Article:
True, during this prolonged economic downturn, any serious thinking by owners about long-term employee incentive programs has probably slipped to the bottom of the to-do list. But as the construction industry slowly climbs out of the doldrums, it may be time to think ahead.
Keeping this rare and valuable category of employees in the fold may require certain innovative incentives beyond the traditional 401k, health insurance and other typical perks. But at the same time, the business owner may not [yet] want to enter the “no-return zone” of ceding true ownership control.
One solution is the seemingly little known practice of issuing so-called “phantom” stock. As mysterious as it may sound, the technique has numerous and comforting benefits for both the employer and the key employee.
For owners, that list of benefits includes:
At its core, phantom stock is a highly effective compensation tool that allows key employees to enjoy a sense of “ownership” in the company – to share in its future success without necessarily sharing in the voting control, profits, dividends or distributions that normally come with the issuance of legal equity or stock options.
From the employee’s standpoint, the potential financial reward of participating in a well-designed phantom stock plan will closely mimic the payoff of actual equity or options: hence, the names “mirror stock” and “shadow stock” that are sometimes used to refer to these plans.
Yet many of the risks and liabilities that ordinarily come to executives and others with direct, legal equity ownership are avoided with this pseudo version of company stock. For instance, the employee isn’t required to infuse cash into the business, isn’t exposed for corporate governance issues, and isn’t required to personally guarantee company debt.
Here’s an example: Let’s say the business owner awards one of his high-value executives 5,000 shares of phantom stock. Rather than having actual equity value, the phantom shares mirror the value of real company stock at, say, $20 a share.
The phantom stock plan that the owner has devised beforehand typically spells out a customized formula or generally accepted method for valuing the shares at some point in the future, say three years down the road. When the time comes, the company schedules a valuation and determines that the owner’s stock is now worth $40 a share. The employee receives a payment of $200,000 – his or her reward for staying with the company and contributing to its growth.
When it comes time to reconcile the tax implications of the transaction above, the company benefits from a $20,000 tax deduction, and the employee declares the amount on his or her tax return as ordinary income.
Notice that the original grant of phantom stock by the company is not a taxable event; nor was the eventual receipt of the proceeds from the stock considered a capital gain on the employee’s tax return. These are two of the ways that phantom stock differ from actual equity and options, and are factors that need to be considered when contemplating the pros and cons of establishing a phantom stock plan.
But in many respects, the benefits of this arrangement outweigh the drawbacks for both sides, which was the case for a company that, for the sake of the story, we’ll call Acme Construction, Inc.
The company, a family-owned and operated commercial construction firm, was enjoying years of steady growth and profit, thanks in part to two dedicated executives – its chief estimator and its lead project manager. Recognizing their value to the company’s success, the owners set up a phantom stock plan, and issued each executive phantom units equivalent to 5 percent of outstanding common stock as an incentive to stay with the company.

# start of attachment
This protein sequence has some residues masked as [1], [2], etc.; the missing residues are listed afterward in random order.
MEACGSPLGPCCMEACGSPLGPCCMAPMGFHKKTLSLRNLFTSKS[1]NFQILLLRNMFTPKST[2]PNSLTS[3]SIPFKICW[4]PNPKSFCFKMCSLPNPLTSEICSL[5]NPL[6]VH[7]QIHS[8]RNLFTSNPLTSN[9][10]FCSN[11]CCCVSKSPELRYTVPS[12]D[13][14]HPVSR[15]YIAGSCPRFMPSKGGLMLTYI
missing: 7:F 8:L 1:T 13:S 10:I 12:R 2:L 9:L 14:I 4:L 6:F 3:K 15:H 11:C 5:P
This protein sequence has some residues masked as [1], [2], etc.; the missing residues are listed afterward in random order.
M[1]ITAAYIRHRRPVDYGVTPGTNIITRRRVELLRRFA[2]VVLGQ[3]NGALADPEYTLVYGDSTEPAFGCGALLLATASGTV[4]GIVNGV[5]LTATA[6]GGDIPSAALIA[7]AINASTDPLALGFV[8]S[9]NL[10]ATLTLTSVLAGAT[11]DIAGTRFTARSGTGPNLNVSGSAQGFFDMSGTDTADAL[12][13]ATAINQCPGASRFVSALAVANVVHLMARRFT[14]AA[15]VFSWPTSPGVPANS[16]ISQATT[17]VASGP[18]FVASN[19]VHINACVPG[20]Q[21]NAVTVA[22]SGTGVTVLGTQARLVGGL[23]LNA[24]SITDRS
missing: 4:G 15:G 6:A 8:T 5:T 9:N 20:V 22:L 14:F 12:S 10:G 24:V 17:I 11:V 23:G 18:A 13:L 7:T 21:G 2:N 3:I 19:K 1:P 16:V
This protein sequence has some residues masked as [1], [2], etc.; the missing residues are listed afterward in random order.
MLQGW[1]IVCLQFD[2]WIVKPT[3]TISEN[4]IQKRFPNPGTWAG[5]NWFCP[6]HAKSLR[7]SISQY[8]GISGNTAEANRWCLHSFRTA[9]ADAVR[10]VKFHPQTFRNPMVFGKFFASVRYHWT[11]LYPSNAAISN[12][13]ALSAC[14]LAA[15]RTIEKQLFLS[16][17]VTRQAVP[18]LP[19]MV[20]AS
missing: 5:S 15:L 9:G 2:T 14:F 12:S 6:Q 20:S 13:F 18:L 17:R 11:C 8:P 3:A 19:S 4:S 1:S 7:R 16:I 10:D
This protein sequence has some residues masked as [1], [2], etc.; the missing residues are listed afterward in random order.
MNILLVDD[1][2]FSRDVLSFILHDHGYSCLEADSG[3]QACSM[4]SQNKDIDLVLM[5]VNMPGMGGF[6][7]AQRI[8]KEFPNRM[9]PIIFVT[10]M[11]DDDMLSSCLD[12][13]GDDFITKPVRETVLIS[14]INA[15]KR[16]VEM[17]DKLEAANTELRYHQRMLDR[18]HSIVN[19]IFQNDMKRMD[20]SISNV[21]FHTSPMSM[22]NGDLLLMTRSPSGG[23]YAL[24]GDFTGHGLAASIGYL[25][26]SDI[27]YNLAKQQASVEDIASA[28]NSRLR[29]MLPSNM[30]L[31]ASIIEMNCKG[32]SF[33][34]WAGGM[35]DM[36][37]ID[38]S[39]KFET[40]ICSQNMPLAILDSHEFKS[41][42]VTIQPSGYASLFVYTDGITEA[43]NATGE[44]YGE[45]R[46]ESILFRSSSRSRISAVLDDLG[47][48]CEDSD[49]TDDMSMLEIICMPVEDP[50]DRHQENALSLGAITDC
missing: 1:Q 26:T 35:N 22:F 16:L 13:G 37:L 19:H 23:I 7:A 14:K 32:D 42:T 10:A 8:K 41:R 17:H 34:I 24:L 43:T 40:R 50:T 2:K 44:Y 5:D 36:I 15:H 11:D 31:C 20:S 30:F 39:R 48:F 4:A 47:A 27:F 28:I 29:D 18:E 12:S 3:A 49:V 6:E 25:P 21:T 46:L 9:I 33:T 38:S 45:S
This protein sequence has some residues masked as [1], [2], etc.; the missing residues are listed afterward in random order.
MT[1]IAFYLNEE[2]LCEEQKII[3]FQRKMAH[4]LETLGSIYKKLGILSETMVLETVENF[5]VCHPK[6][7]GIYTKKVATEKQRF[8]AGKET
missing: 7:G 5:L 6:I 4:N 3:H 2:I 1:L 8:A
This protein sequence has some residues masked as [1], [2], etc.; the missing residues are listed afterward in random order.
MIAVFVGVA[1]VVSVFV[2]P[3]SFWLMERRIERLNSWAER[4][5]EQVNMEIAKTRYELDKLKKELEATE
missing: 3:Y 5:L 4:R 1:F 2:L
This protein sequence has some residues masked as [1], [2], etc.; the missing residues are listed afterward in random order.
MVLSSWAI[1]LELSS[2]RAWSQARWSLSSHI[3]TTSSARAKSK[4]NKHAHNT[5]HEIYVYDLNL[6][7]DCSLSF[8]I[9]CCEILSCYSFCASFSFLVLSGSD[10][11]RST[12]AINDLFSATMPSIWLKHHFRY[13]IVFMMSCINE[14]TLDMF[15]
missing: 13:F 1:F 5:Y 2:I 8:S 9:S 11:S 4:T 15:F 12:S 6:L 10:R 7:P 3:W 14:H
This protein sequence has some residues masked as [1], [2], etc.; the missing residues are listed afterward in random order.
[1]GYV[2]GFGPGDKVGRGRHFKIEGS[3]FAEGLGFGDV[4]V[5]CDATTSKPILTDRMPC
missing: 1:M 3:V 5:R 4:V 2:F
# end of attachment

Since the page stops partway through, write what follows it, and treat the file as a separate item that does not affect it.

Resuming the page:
The vesting schedule was built around a combination of time periods of continued employment and certain economic milestones. The units would be re-purchased (i.e., the executives would receive their payouts) only in the case of certain triggering events – their eventual retirement at age 65, liquidation of the company, or the merger or sale of Acme Construction to another owner.
Sure enough, about six years later the company was approached by a national player in the commercial construction industry that was attracted by Acme’s track record and prospects for further growth. Buy/sell negotiations ensued, and within the year, Acme was sold.
As a result, the value of the owners’ original equity increased nearly three-fold. And because the value of the phantom units held by the two key executives mirrored the owner’s common stock, both benefited handsomely when one of the triggering events that had been planned for (the sale of the company) eventually came to pass.
To be sure, there are some administrative costs to establishing and maintaining a phantom stock plan –legal fees, accounting fees and periodic reviews to help determine the value of these pseudo shares. However, these costs compare favorably with those of a relatively inflexible ESOP or a qualified or nonqualified stock option plan.
Furthermore, the set-up and administrative expenses are no match for the price of losing just one of your key managers or executives. In fact, some experts estimate the cost of turnover at the senior level to be between 100 and 150 percent of the person’s annual salary.
Rather than face that type of financial burden, most business owners would agree – it’s far better to retain your top people with a thoughtful approach to compensation that truly benefits them and keeps them engaged, productive and happy.
For both the company and the key employee, the phantom stock “option” can truly be a win-win solution.